Analysis: Proposed transfer pact makes sense for SF
Left-leaning arrangement could translate into extra seats for party via transfers
Pact with other anti-water campaigners makes perfect sense for Sinn Féin. Photograph: The Irish Times
Sinn Féin’s proposed transfer pact with other anti-water campaigners makes perfect sense for the party, even if some of its potential allies don’t plan to reciprocate the gesture.
Vote transfers will have a vital bearing on the outcome of the forthcoming general election, and will determine which party or parties will be able to form a government.
Traditionally bigger parties have done better from transfers and have benefited from a significant seat bonus as a result. If all the anti-water candidates transfer to each other in significant numbers, they could gain seats they would not otherwise have a chance of winning.
For instance, in the last general election Fine Gael won 36 per cent of the first preference vote, but managed to translate that into 46 per cent of the seats, putting the party very close to winning an overall majority.
By contrast, Sinn Féin won 10 per cent of the vote in the last election but that gave the party just over eight per cent of the seats in the Dáil.
Since it began to contest Dáil elections seriously in 1997 Sinn Féin has struggled to get transfers from the candidates of other parties or Independents and has failed to win seats as a result.
It has become one of the truisms of electoral politics that Sinn Féin is transfer-repellent.
It is one of the factors that is limiting its potential growth, despite the significant gain in support it has made over the past few years.
For instance, in the lifetime of the current Dáil the party topped the poll in the Dublin West and Dublin South West byelections, but was edged out of winning a seat on each occasion by hard left candidates Ruth Coppinger and Paul Murphy.
In the Dublin West byelection of 2014 Sinn Féin’s Paul Donnelly was marginally ahead of Coppinger on the first count, but lost to her on the final count by a massive 3,000 votes after a series of eliminations saw her picking up far more transfers than him from all of the other candidates.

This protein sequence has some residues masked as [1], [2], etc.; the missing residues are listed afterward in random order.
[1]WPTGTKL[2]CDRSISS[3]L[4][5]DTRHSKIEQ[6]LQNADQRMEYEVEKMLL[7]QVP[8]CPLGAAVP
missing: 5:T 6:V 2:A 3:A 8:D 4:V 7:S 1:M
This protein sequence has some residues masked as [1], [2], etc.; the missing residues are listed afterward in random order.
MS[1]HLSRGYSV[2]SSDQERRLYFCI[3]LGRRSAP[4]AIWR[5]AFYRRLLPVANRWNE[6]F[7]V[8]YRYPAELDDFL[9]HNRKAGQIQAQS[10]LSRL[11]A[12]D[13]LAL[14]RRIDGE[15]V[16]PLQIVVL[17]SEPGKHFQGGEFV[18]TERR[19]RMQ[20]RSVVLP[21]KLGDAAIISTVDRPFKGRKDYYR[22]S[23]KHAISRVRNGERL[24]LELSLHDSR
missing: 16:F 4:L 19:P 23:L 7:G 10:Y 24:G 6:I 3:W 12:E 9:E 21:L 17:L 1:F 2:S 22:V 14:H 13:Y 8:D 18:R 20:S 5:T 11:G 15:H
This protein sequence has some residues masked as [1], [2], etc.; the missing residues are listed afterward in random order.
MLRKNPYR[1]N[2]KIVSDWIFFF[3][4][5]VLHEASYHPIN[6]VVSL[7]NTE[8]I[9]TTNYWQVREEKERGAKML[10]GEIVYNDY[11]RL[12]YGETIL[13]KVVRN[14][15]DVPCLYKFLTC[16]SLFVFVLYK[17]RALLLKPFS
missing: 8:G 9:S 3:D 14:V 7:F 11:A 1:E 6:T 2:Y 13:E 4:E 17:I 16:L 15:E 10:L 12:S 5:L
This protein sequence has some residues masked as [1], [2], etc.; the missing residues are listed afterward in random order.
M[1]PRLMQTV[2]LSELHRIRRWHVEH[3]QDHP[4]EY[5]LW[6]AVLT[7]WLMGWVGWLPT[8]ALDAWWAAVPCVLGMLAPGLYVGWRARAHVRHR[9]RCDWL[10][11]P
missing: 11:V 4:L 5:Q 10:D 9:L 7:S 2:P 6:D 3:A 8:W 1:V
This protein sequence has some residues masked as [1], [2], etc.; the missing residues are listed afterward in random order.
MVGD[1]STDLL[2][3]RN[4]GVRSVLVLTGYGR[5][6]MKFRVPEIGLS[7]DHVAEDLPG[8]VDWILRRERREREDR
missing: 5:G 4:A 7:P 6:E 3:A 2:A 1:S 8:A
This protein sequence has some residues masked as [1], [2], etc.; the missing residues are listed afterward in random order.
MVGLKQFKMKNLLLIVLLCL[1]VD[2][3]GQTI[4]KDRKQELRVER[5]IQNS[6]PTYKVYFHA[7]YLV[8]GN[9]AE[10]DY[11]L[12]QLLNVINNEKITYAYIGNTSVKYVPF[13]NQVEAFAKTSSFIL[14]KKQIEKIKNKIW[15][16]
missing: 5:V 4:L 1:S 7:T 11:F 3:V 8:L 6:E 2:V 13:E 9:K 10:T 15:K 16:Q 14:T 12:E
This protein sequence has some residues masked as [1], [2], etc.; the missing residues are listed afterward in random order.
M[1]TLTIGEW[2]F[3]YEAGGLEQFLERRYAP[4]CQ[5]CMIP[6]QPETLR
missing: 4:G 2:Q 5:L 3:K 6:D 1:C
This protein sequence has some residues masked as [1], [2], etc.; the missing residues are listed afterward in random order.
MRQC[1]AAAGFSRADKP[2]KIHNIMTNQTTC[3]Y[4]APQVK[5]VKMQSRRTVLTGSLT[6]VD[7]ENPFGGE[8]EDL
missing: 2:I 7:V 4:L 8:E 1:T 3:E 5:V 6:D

The pattern repeated itself in the Dublin South West byelection later last year when Sinn Féin’s Cathal King was ahead on the first count. He managed to stay ahead of Murphy right up to the last count, but was overhauled at the end due to Fine Gael and Labour transfers going against him.
It is hardly surprising that Murphy is the most vocal opponent of a transfer pact with Sinn Féin, as that might alienate potential transfers from Fine Gael and Labour voters.
In the two Dublin byelections of 2014 the contest was between Sinn Féin and its allies in the water charges campaign, so there was not an opportunity to gauge the level of transfers between them.
The Carlow-Kilkenny byelection of this year provided an example of what can happen to transfers in a more representative constituency where the mainstream parties retain significant support.
One of the features of Carlow-Kilkenny was the significant level of transfers between People Before Profit (PBP), the Anti Austerity Alliance (AAA) and Sinn Féin candidates.
When AAA candidate Conor MacLiam went out on the third count, 57 per cent of his transfers went to either the PBP or Sinn Féin. When PBP’s candidate Adrienne Wallace went out on the fifth count, 34 per cent of her transfers went to Kathleen Funchion of Sinn Féin.
The Carlow-Kilkenny experience showed the benefits to Sinn Féin of a transfer pact with its anti-water charges allies.
In constituencies where the AAA and PBP are strong the reverse should also be the case.
For instance, in Dún Laoghaire good transfers from Sinn Féin to Richard Boyd Barrett should help him to retain his seat and the same will apply in other constituencies where the hard left has strong contenders.